More than 500 seriously injured Haitians have been airlifted to Florida for medical care in the month since the earthquake, with the most recent flight to Tampa arriving Tuesday. One of the experts who helps decide which patients come to the United States says the need for medical evacuations soon will end. His new worry for Haiti: outbreaks of infectious diseases.
Dr. Ronald Waldman has been on the front lines of some of the biggest global health crises of the past 30 years, from Rwanda to Bosnia to Afghanistan.
Now in Haiti dealing with the aftermath of the Jan. 12 quake, Waldman, the coordinator of the U.S. Agency for International Development's medical emergency response team, is rushed and weary, but hopeful.
"The situation is not perfect; it's got a long way to go," he said in a phone interview from Port-au-Prince on Friday morning. "But the progress is palpable."
Waldman, a professor of public health at Columbia University, has been in Haiti since shortly after the quake. Among his responsibilities: helping select patients to send to the United States, creating rehab facilities in Haiti's capital and laying groundwork to fight infectious diseases that will inevitably afflict Haiti during the upcoming rainy season.
A specialist in the diseases that ravage refugees, Waldman fears a "second spike" in Haitian deaths after the news crews are gone.
"We need to stay ahead of the curve," he said, a day after rains soaked Haiti's tent cities. "The risks are substantial."
You've worked closely with the five-member medical review board which meets daily to decide which patients are airlifted to the U.S. Do you see those numbers declining?
The number of patients in the pool varies considerably each evening, but the overall trend is declining. I'd say medical evacuations won't last that much longer. I'd number it in days, rather than weeks.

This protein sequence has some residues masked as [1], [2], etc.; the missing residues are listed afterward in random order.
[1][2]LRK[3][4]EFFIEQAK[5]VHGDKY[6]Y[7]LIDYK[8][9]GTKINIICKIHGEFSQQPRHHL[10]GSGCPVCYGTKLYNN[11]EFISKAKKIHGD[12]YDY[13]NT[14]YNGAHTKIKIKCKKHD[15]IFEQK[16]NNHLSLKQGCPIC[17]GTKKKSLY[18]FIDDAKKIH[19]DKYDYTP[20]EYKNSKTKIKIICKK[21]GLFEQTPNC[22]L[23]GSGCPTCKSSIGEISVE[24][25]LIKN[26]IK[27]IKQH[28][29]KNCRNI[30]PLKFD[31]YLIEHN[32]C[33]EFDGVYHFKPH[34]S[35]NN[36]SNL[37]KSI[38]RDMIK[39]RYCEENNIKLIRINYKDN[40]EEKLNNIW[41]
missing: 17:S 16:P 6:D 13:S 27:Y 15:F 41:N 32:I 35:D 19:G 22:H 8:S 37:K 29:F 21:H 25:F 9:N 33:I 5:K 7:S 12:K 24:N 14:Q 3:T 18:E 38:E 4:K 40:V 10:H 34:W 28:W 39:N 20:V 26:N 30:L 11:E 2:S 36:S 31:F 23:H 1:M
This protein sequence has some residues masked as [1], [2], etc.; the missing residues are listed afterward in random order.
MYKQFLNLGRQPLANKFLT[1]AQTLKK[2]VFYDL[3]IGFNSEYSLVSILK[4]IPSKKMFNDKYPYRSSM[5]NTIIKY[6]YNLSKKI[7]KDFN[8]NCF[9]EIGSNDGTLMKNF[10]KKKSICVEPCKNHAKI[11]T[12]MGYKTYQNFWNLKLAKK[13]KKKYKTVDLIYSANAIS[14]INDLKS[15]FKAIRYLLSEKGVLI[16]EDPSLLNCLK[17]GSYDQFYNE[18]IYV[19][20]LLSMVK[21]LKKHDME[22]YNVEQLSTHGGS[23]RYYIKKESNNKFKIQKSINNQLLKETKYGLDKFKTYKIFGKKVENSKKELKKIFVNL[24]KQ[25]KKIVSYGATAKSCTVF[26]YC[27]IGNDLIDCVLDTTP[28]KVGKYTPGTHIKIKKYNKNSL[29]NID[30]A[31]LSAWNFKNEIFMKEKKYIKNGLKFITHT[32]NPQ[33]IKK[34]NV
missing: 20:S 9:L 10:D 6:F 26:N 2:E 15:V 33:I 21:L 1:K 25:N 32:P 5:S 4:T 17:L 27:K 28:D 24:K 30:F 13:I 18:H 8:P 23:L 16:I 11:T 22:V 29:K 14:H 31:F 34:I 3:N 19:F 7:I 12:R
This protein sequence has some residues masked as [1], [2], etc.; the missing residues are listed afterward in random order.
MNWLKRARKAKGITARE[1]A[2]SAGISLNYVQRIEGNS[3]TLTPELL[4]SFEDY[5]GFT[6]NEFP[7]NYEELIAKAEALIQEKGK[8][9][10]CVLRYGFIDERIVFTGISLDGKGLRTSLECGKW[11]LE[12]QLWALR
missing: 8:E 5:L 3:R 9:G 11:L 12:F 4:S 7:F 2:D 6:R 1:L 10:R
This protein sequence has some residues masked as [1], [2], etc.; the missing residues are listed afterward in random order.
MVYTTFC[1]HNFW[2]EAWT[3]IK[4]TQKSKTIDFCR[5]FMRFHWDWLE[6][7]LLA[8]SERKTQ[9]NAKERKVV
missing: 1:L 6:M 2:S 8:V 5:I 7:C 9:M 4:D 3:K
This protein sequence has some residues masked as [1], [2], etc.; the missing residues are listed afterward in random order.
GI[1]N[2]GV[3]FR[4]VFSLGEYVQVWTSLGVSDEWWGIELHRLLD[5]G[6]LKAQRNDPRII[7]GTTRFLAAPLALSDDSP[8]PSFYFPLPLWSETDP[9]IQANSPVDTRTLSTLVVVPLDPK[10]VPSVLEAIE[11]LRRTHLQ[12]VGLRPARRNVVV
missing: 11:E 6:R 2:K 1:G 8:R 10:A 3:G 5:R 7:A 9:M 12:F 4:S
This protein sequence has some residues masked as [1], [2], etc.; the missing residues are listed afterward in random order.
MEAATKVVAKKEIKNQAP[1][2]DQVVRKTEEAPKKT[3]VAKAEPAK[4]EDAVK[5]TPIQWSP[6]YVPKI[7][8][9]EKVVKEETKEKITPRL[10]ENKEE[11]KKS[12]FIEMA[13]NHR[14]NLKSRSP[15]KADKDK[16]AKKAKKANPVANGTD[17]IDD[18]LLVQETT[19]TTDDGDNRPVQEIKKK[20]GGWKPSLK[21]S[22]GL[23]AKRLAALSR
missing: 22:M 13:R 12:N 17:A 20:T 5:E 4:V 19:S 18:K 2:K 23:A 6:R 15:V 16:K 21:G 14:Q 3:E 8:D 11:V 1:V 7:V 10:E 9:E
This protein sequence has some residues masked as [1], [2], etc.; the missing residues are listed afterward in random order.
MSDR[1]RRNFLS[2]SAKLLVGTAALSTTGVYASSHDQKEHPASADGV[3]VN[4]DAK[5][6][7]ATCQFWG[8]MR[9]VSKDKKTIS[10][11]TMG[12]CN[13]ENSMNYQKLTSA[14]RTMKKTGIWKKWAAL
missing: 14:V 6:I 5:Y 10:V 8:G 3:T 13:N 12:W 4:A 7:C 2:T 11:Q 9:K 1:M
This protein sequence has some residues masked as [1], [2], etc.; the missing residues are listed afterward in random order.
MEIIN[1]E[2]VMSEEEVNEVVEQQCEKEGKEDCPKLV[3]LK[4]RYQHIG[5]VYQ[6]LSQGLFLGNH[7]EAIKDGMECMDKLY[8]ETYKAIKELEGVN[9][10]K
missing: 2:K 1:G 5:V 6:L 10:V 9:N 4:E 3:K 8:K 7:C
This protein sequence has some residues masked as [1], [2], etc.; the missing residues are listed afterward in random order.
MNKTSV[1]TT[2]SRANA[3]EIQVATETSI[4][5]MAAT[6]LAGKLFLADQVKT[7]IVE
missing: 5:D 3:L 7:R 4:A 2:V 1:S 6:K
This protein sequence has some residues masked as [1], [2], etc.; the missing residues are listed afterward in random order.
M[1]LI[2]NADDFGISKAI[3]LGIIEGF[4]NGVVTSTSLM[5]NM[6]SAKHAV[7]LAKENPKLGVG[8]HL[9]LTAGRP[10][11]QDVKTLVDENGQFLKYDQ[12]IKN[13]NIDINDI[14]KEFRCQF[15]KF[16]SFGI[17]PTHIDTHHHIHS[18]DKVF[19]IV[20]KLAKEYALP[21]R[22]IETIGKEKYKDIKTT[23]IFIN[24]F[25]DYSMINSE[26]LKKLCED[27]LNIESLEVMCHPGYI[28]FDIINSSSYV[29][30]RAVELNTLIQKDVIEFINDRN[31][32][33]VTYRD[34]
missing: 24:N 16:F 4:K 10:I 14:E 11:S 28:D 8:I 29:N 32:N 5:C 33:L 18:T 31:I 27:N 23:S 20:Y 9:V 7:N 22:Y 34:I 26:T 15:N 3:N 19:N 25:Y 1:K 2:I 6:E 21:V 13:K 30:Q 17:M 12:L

What kind of patients are you seeing now in need of U.S. care?
Complicated open fractures that require surgery or grafting to prevent widespread infection. Severe brain injuries, severe burns, spinal cord injuries. It's mostly traumatic injuries or the consequences of medical procedures that have been carried out in order to deal with those injuries.
Are you seeing patients who have complications from amputations performed right after the earthquake?
If an amputation occurred and the stump is healing, that's something we wouldn't consider. The vast majority of the patients being evacuated have received one or more procedures, but they require additional medical attention. Their conditions are too complex to treat here.
Doctors with some NGOs (nongovernmental organizations) say patients have died while waiting for the Haitian government to approve airlifts to the U.S. on private planes. Are you working to funnel those patients through your committee, which uses U.S. military transport?
I don't know about that situation, but we consider patients who have been receiving care at a U.S. government facility, a Haitian facility or an NGO. And our panel includes U.S. doctors, as well as a representative of the Haitian government.
But I think it's critical to understand that the numbers of patients being evacuated each day numbers in the tens. Those at risk for adverse public health consequences (in the coming months) number in the hundreds of thousands.
What's your next step?
We've got to focus on the needs of all those people who have been internally displaced, many of whom have orthopedic injuries and are going to need stump care and prosthetic devices. We're also trying to strengthen government and private health services so they come out stronger, more able to take care of the people's needs.
How are health workers preparing for the rainy season?
Shelter and sanitation loom as the most pressing of basic needs. And it's right to anticipate increases in the number of cases of diarrhea and vector-borne diseases like malaria, dengue and acute respiratory infections. It's going to be quite important to make sure the health needs are addressed effectively to prevent a second spike in morbidity and mortality.
Give me an example of how you do that when an estimated 1.2 million people are living under bedsheets and plastic sheeting.
We've established an information system in a large number of facilities and camps so we can get real-time data on when outbreaks occur. It gives us day-to-day tallies of important diseases and allows us to establish trends and focus on priority areas. And the Haitian health ministry has epidemiologists working to investigate all reports of infectious disease.
How long have you been in Haiti, and how long will you stay?
I can't remember when I got here. As far as how long I'll stay? That's indefinite.
Kris Hundley can be reached at firstname.lastname@example.org or (727)892-2996.